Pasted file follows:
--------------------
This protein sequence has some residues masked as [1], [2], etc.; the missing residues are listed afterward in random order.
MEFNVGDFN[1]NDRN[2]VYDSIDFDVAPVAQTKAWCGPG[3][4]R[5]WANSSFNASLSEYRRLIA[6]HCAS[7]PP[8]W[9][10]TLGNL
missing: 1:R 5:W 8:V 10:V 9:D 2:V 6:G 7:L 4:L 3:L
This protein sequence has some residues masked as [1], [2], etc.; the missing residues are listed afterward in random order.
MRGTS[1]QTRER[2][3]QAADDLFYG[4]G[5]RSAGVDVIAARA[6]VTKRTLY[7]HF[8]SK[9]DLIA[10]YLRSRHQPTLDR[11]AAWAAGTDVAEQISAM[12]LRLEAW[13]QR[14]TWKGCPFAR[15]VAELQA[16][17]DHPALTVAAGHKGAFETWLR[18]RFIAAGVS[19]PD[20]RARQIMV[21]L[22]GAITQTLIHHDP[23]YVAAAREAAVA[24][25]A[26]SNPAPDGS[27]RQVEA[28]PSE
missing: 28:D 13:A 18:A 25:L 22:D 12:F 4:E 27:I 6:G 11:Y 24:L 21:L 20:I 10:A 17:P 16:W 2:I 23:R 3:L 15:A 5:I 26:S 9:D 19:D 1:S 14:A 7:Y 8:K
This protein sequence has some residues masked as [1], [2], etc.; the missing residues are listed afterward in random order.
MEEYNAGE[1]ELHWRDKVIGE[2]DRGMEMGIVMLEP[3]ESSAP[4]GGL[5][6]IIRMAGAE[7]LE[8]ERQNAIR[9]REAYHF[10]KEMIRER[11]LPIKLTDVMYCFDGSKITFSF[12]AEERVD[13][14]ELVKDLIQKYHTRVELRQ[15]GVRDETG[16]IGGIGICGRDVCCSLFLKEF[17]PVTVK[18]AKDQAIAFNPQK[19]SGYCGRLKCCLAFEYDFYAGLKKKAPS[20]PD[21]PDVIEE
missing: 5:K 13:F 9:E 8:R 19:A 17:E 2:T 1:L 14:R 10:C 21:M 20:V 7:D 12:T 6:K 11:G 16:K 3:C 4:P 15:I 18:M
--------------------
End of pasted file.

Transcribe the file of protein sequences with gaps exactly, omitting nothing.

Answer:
This protein sequence has some residues masked as [1], [2], etc.; the missing residues are listed afterward in random order.
MEFNVGDFN[1]NDRN[2]VYDSIDFDVAPVAQTKAWCGPG[3][4]R[5]WANSSFNASLSEYRRLIA[6]HCAS[7]PP[8]W[9][10]TLGNL
missing: 1:R 5:W 8:V 10:V 9:D 2:V 6:G 7:L 4:L 3:L
This protein sequence has some residues masked as [1], [2], etc.; the missing residues are listed afterward in random order.
MRGTS[1]QTRER[2][3]QAADDLFYG[4]G[5]RSAGVDVIAARA[6]VTKRTLY[7]HF[8]SK[9]DLIA[10]YLRSRHQPTLDR[11]AAWAAGTDVAEQISAM[12]LRLEAW[13]QR[14]TWKGCPFAR[15]VAELQA[16][17]DHPALTVAAGHKGAFETWLR[18]RFIAAGVS[19]PD[20]RARQIMV[21]L[22]GAITQTLIHHDP[23]YVAAAREAAVA[24][25]A[26]SNPAPDGS[27]RQVEA[28]PSE
missing: 28:D 13:A 18:A 25:L 22:D 12:F 4:E 27:I 6:G 11:Y 24:L 21:L 20:I 10:A 17:P 16:W 2:I 23:R 3:L 15:A 5:I 26:S 9:D 19:D 1:S 14:A 7:Y 8:K
This protein sequence has some residues masked as [1], [2], etc.; the missing residues are listed afterward in random order.
MEEYNAGE[1]ELHWRDKVIGE[2]DRGMEMGIVMLEP[3]ESSAP[4]GGL[5][6]IIRMAGAE[7]LE[8]ERQNAIR[9]REAYHF[10]KEMIRER[11]LPIKLTDVMYCFDGSKITFSF[12]AEERVD[13][14]ELVKDLIQKYHTRVELRQ[15]GVRDETG[16]IGGIGICGRDVCCSLFLKEF[17]PVTVK[18]AKDQAIAFNPQK[19]SGYCGRLKCCLAFEYDFYAGLKKKAPS[20]PD[21]PDVIEE
missing: 5:K 13:F 9:E 8:R 19:A 17:E 2:T 1:L 14:R 10:C 21:M 20:V 7:D 12:T 6:K 11:G 16:K 3:C 4:P 15:I 18:M